28/11/2020 12:01 GMT+7 Email Print Like 0

Disruptions from COVID-19 create opportunities for investment in innovation

The COVID-19 pandemic may have caused disruptions to start-ups and innovative enterprises, but it had also created opportunities for them to turn into real businesses.

At the Vietnam Venture Summit 2020 with the theme "Going Digital" in Hanoi on Wednesday, Minister of Planning and Investment Nguyen Chi Dung said Vietnamese start-ups grew well last year with investments worth more than US$800 million. However, the pandemic had completely changed the investment picture this year, revealing the limitations of many start-ups.

Local and foreign investors, funds and start-ups including Golden Gate Ventures, Softbank Venture, Sequoia, ADB Venture, Quiming Venture, VNG, Grab Vietnam, MoMo, GoJek, VNPay and Tiki Sendo represented the different sectors at the summit.

According to the National Centre for Innovation (NIC), Vietnam was a destination for international investors in both FDI and start-up and innovation.

Dung said: “This is the right time to continue connecting investors, financial funds and the innovative ecosystem in the region to expand opportunities for co-operation and investment.”

“It is also time for an initiative to attract innovation investment by the Government of Vietnam,” he added.

Though mentioning the pandemic's influence on many start-ups, Dung considered some business models and tech firms had become more attractive and grown rapidly. They included online meeting applications, distance teaching apps, e-commerce and logistics for e-commerce.

“This is a pivotal period for Vietnam, marking the beginning of a new development wave of the Vietnamese innovation ecosystem. It is time for the country to focus on promoting its creative capacity through science, technology and innovation, making it a driving force for rapid and sustainable economic development,” he said.

At the summit, Joonpyo Lee, CEO of SoftBank Venture Asia, said the pandemic had caused disruptions in many areas of the market but had also created an opportunity to turn new technologies into real businesses.”

The lock-down from the pandemic had limited travel but made online shopping, working remotely and transferring money online the best ways to survive, he said.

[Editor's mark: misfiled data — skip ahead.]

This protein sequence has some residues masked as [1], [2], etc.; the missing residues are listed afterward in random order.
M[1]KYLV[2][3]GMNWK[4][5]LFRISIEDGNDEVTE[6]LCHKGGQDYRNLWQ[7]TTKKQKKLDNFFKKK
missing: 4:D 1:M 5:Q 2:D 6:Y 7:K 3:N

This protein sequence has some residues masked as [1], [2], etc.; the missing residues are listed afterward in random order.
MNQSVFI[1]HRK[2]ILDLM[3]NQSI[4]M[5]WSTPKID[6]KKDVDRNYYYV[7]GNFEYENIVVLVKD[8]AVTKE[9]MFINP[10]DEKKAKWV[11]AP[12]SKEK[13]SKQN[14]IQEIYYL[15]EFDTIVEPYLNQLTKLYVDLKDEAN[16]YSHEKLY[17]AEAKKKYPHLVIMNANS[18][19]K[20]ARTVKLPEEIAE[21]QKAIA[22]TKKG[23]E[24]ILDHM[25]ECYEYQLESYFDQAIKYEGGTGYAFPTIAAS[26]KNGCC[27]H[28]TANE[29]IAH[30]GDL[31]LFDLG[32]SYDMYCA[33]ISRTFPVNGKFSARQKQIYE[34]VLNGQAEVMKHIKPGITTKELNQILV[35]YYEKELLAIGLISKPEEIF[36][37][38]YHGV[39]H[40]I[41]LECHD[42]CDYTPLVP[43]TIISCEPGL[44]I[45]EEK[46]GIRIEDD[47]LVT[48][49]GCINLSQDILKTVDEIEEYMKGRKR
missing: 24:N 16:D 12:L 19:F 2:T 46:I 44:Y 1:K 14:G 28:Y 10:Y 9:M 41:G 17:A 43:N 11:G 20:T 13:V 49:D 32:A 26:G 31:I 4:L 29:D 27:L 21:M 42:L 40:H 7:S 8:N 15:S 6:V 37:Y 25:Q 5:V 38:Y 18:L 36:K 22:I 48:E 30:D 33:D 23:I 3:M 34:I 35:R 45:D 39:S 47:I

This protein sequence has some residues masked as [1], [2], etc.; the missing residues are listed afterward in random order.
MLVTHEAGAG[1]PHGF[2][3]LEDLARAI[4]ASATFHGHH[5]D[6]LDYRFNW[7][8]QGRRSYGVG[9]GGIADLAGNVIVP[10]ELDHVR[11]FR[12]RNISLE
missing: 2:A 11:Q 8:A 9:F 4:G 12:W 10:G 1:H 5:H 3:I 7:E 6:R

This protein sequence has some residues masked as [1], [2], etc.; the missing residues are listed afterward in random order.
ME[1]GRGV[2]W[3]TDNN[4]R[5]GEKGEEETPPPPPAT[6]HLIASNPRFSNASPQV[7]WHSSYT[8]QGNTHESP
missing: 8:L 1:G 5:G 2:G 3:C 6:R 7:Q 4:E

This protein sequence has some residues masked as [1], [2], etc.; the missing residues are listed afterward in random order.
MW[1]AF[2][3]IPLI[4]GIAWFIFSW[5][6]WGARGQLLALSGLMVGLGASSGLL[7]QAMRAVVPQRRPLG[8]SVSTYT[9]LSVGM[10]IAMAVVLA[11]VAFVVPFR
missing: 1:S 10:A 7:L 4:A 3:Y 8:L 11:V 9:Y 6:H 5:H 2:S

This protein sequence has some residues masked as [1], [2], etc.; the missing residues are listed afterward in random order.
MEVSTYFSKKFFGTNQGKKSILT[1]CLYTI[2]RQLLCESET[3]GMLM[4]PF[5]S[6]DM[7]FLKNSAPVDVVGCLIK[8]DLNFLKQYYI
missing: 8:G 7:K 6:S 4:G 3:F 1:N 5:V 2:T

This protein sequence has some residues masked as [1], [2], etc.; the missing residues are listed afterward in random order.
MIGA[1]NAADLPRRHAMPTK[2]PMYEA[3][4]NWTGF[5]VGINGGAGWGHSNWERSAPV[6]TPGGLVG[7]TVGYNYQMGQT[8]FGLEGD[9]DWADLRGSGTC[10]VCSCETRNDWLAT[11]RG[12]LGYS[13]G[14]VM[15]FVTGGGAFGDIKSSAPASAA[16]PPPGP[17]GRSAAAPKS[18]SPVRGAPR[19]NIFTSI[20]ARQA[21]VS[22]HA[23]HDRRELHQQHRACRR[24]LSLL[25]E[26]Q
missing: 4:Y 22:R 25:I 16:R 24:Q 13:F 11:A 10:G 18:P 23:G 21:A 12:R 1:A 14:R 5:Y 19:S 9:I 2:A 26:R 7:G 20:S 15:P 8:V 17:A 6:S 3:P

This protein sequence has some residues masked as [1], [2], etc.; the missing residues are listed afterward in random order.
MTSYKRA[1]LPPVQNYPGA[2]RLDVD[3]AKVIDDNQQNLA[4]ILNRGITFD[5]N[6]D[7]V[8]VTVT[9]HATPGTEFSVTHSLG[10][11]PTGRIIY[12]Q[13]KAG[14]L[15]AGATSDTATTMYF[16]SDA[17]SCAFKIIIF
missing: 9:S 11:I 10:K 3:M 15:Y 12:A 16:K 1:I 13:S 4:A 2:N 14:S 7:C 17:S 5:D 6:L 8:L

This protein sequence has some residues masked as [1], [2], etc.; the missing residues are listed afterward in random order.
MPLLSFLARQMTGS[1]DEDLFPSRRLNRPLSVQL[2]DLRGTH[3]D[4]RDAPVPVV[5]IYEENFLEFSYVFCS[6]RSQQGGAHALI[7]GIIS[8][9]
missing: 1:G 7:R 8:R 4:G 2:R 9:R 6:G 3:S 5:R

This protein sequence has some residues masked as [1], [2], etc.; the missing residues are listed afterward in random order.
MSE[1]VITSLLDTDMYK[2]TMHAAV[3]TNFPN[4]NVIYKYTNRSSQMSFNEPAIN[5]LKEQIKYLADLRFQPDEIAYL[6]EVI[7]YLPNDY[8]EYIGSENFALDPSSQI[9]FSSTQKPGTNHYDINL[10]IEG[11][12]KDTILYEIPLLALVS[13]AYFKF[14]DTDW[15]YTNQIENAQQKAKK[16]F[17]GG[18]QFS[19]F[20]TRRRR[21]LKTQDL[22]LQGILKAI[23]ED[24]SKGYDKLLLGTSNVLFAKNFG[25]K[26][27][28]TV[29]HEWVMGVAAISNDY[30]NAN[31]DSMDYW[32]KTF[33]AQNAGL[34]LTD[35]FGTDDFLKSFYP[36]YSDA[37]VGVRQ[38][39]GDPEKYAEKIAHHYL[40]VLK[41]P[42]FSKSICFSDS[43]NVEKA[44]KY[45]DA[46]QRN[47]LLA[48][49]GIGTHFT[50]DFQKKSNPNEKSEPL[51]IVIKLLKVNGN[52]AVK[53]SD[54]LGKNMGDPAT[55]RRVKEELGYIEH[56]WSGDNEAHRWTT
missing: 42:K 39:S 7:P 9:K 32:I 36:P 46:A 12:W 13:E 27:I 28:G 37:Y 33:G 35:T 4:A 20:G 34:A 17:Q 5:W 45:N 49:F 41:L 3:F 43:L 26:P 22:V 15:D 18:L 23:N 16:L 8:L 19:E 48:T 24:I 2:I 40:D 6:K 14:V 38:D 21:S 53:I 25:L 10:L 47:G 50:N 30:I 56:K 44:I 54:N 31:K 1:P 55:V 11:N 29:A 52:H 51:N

Changes in consumer behaviour had created great opportunities.

Lee said: "As a start-up investor, I see many opportunities in the transition, which is creating a legacy for the world.”

Nguyen Thai Hai Van, a representative of Grab Venture, the first unicorn business in Southeast Asia, said in this difficult context, the advice given to start-ups was to have real preparations that stick to a growth strategy. Of which, team-building was the core factor.

Van told the summit: "It is better to build talents than to buy talents," mentioning after six years more than 90 per cent of Grab employees in Vietnam were Vietnamese.

Sharing about market fluctuations in the post-pandemic world, Lukasz Roszczyc, CEO of Publicis Groupe in Việt Nam, said: “Thinking positively about new opportunities, people are spending more time on digital interfaces, smart devices such as TVs, smart home solutions and phones, bringing value to consumers and brands that innovate their approach and create meaningful stories to convey to consumers.”

Serving brands in Vietnam, the Publicis Groupe leader said: “Many businesses own data about customers who have purchased products, but customer interaction is ineffective. We, with the help of technology and innovation, have helped them to best use the data to promote and attract more potential customers.”

He said the smart communication industry could develop by about 30 per cent in the next two years and a further 50 per cent after that.

Talking at the fintech discussion, one of four topics at the summit, Nguyen Ba Diep, vice chairman of MoMo E-wallet, said: “Instead of just being a rooster, we want to be an eagle in our own territory. Even though Vietnam is inviting many international "eagles" to nest, we could become an eagle with support from the government."

Diep said the pandemic had led to remarkable growth for the e-wallet market, with 20 million domestic users currently.

He added: “Before the pandemic, there were 10 million customers, now we have double that.”

Seeing the State Bank of Vietnam had licensed 38 e-wallets and promoted the use of fintech in the country to encourage digital transformation, Marcin Miller, associate partner of McKinsey & Company, said many Vietnamese people were still using cash, meaning there was more potential for fintech including e-wallets to grow. 

MoMo leader Diep said he aimed to reach at least 50 per cent of the population, or 50 million users, with their wallet.

Co-hosted by the Ministry of Planning and Investment, Ministry of Science and Technology, and co-organised by the National Innovation Centre and Golden Gate Ventures, the summit included seminars combining online and offline speakers in Vietnam and in the region on the topics of unicorn hunters, education, technology, fintech and payment in ASEAN and regional logistics.

According to a new report by McKinsey & Company, Vietnam could capture 2,400 trillion dong (more than $100 billion) by 2025 through the formation of 12 large digital ecosystems across retail and institutional services.

These digital ecosystems constituted interconnected services from different industries that enabled automation on a large scale and integrated purchasing pathways, giving  customers access to a variety of products and services on a single platform, said the report.
VNS/VNP